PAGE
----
The Spectator's Notes

Charles Moore’s Notes: Who benefits from Prince Charles shaking Gerry Adams’s hand?

Plus: it was the hunts wot won the election; and obituary battles

23 May 2015

9:00 AM

23 May 2015

9:00 AM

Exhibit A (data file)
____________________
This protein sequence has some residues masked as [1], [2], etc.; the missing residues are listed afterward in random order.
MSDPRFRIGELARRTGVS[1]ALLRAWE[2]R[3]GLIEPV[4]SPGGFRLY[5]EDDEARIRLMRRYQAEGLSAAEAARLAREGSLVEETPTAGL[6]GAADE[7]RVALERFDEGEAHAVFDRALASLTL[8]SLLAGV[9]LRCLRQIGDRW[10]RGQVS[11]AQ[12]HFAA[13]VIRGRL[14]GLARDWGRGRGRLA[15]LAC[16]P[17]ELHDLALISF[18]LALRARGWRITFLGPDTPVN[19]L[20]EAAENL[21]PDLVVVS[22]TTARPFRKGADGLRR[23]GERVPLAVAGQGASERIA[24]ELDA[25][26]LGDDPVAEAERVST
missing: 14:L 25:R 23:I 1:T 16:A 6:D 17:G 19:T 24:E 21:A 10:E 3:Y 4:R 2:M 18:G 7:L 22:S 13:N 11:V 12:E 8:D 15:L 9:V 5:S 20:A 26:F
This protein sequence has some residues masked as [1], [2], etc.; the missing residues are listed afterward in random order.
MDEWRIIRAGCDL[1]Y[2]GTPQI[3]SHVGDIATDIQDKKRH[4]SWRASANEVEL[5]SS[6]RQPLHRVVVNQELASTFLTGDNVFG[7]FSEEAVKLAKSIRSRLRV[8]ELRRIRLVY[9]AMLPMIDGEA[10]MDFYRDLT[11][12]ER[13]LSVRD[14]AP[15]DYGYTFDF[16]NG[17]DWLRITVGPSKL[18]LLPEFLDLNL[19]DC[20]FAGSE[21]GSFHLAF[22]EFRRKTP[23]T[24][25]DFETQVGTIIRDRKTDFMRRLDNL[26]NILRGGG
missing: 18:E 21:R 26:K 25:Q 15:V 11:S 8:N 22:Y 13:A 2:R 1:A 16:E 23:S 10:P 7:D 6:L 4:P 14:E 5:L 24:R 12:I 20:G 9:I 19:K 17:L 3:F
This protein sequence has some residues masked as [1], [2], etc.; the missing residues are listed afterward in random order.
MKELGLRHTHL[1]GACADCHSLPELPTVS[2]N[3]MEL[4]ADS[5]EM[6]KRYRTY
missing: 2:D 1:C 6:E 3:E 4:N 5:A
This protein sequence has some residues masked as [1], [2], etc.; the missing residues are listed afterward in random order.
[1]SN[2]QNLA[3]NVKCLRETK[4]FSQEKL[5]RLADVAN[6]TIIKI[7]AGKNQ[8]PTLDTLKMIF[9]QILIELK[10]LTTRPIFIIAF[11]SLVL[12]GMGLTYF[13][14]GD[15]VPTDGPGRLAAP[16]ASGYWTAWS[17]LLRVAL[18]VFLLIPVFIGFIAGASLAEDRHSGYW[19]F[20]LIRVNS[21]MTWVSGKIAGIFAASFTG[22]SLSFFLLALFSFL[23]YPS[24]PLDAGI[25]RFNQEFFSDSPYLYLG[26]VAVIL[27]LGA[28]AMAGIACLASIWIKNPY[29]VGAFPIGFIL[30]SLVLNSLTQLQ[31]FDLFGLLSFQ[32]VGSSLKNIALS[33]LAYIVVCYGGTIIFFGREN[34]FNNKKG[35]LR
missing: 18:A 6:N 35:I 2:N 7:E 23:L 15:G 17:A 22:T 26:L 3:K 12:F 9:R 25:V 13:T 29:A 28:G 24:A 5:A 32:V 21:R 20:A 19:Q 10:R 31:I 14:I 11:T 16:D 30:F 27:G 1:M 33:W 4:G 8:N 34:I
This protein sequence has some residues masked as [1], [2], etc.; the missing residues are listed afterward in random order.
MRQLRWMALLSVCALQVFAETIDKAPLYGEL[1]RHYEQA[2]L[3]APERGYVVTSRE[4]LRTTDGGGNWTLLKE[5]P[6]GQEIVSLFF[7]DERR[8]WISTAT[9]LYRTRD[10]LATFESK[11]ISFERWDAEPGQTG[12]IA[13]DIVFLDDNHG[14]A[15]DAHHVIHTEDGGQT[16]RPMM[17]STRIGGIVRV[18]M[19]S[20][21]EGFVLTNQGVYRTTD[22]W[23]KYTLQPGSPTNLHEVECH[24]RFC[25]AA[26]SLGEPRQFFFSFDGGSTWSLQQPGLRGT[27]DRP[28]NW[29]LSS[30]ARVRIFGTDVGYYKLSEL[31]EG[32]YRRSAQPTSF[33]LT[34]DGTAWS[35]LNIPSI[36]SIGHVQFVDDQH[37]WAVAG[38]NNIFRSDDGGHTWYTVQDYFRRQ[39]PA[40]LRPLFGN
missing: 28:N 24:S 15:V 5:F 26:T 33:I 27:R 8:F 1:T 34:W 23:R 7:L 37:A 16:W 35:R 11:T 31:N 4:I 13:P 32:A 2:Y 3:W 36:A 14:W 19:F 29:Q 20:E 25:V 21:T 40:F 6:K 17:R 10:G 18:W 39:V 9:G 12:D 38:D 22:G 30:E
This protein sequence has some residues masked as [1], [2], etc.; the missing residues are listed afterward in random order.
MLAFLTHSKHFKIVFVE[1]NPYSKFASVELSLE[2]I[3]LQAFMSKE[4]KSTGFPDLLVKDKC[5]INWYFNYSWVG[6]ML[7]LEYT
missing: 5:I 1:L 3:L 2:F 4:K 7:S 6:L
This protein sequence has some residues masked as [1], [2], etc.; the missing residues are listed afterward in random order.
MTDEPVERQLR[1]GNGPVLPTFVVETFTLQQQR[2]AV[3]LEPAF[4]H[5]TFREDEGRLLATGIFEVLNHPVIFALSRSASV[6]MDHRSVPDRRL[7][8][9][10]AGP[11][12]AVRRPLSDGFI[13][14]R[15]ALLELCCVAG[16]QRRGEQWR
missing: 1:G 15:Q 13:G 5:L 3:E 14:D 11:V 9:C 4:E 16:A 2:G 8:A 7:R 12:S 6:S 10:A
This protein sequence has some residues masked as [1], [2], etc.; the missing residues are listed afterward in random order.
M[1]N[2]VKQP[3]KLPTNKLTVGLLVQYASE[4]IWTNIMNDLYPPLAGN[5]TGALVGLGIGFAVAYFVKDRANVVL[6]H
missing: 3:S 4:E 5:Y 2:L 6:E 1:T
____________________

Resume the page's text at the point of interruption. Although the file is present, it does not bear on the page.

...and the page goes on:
Who benefits from Prince Charles’s handshake with Gerry Adams? Not the victims of IRA violence, including the 18 soldiers who died at Warrenpoint on the same day as Lord Mountbatten was murdered. Not the moderate parties in Ireland, north or south, who never blew up anybody and so can get no kudos for pretending to be sorry about it afterwards. Only Adams (who was a senior IRA commander at the time of the killings) and Sinn Fein. His party has thus been relieved of current unpopularity in the Republic caused by long-running rape accusations, and is suddenly made to look good in the run-up to the centenary of the Easter Rising. I gather the bright idea to involve the royal family in this tasteless choreography came from our own Foreign Office. If they sought to build on the Queen’s wonderful visit in 2011, they made a category error. She healed wounds between Britain and Ireland. Making life easy for the IRA is not the same thing: indeed, it is the opposite.